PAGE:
Follow the Learning Outcome Statements


First, if you are a level one or level two candidate then you’re in luck and still have a few years to get the experience you need. If you are working in a front-office position and you’re job is directly involved in the decision-making process, you’re also in luck and shouldn’t have a problem.

If you do receive that disappointing letter, you can always provide more detail on your job duties. Focus on the learning outcome statements, especially those in the level 3 exam, and how they fit with your job duties. Every company makes investments of resources in projects and most personnel help in the decision-making process in some way. You just have to find your place in the process. After providing more detail on my work experience, including a rewrite of duties more closely related to the exam LOS, I was approved for membership and received my charter.

If you are not approved for membership even after re-applying, it’s not the end of the world. You will be given affiliate member status and will enjoy all the benefits of Institute membership but will not be able to vote. Leverage your ‘charter pending’ status into a job where your duties directly affect the decision-making process and reapply when you meet the 48 months requirement.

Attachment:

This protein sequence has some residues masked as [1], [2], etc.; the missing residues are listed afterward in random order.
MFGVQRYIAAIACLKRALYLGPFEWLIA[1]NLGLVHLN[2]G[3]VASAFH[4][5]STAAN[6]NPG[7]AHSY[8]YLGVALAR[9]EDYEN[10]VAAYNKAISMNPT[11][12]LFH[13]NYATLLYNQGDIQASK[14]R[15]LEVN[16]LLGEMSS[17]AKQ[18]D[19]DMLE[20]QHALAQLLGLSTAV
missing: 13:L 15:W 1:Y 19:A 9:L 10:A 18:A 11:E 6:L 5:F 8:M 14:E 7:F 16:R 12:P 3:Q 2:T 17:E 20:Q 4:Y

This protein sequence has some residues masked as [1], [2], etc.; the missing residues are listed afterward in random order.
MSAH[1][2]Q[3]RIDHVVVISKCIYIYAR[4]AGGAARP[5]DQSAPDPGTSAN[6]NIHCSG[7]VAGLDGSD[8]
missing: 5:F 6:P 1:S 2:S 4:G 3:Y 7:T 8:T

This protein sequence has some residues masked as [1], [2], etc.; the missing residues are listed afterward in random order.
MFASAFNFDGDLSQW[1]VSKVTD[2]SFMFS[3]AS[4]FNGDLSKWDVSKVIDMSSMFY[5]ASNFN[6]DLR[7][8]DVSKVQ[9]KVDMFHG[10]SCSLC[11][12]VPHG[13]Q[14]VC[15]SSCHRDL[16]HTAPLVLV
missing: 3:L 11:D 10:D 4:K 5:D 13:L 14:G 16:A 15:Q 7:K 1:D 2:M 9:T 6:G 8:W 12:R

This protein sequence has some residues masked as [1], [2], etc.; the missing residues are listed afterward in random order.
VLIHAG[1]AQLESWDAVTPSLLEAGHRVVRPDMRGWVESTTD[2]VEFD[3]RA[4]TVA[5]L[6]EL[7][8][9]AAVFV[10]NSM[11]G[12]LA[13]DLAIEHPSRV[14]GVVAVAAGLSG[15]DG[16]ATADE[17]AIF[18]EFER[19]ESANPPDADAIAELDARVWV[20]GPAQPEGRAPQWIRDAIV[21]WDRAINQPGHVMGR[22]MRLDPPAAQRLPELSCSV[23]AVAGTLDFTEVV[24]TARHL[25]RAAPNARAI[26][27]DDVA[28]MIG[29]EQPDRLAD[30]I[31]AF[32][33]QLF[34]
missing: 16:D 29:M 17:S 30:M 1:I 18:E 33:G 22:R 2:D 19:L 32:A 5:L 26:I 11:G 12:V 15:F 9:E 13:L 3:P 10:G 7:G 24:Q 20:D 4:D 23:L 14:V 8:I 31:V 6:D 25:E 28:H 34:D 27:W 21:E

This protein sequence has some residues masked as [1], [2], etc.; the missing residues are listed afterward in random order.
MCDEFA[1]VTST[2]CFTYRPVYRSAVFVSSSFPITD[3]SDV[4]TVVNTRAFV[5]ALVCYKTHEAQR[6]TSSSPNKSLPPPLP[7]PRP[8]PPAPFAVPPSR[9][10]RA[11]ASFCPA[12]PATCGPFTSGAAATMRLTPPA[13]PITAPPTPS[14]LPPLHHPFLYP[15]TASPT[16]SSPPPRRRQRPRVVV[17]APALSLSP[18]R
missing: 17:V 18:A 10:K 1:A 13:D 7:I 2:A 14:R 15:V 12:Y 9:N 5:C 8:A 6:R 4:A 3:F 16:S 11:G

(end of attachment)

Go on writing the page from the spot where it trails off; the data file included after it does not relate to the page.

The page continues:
‘til next time, countin’ the days to start the 2018 study season
Joseph Hogue, CFA

Last updated: July 4, 2017 at 5:56 am

10 Ways to Relax on CFA Exam Day

Learn how to relax on CFA exam day to help unlock everything you’ve worked so hard to learn

OK, so it’s six weeks left to the CFA exams and the last thing you want to think about is exam day. You want to hear all the secrets to getting every last point and how to master the material, right?
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Freelance Analyst Jobs for CFA Candidates

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Five Reasons CFA Candidates Fail the CFA Exams (Part 5)

This post wraps up our five-part series on the most common hurdles facing candidates for the CFA designation. The first reason was too much time spent studying about studying, posted here. The second reason, planning a schedule around life and burnout, is a big one for those of us with a family and a full-time job. The difference between active and passive studying, is probably the biggest hurdle to success for most candidates. Last we looked at the myriad of resources available to candidates and using the right ones.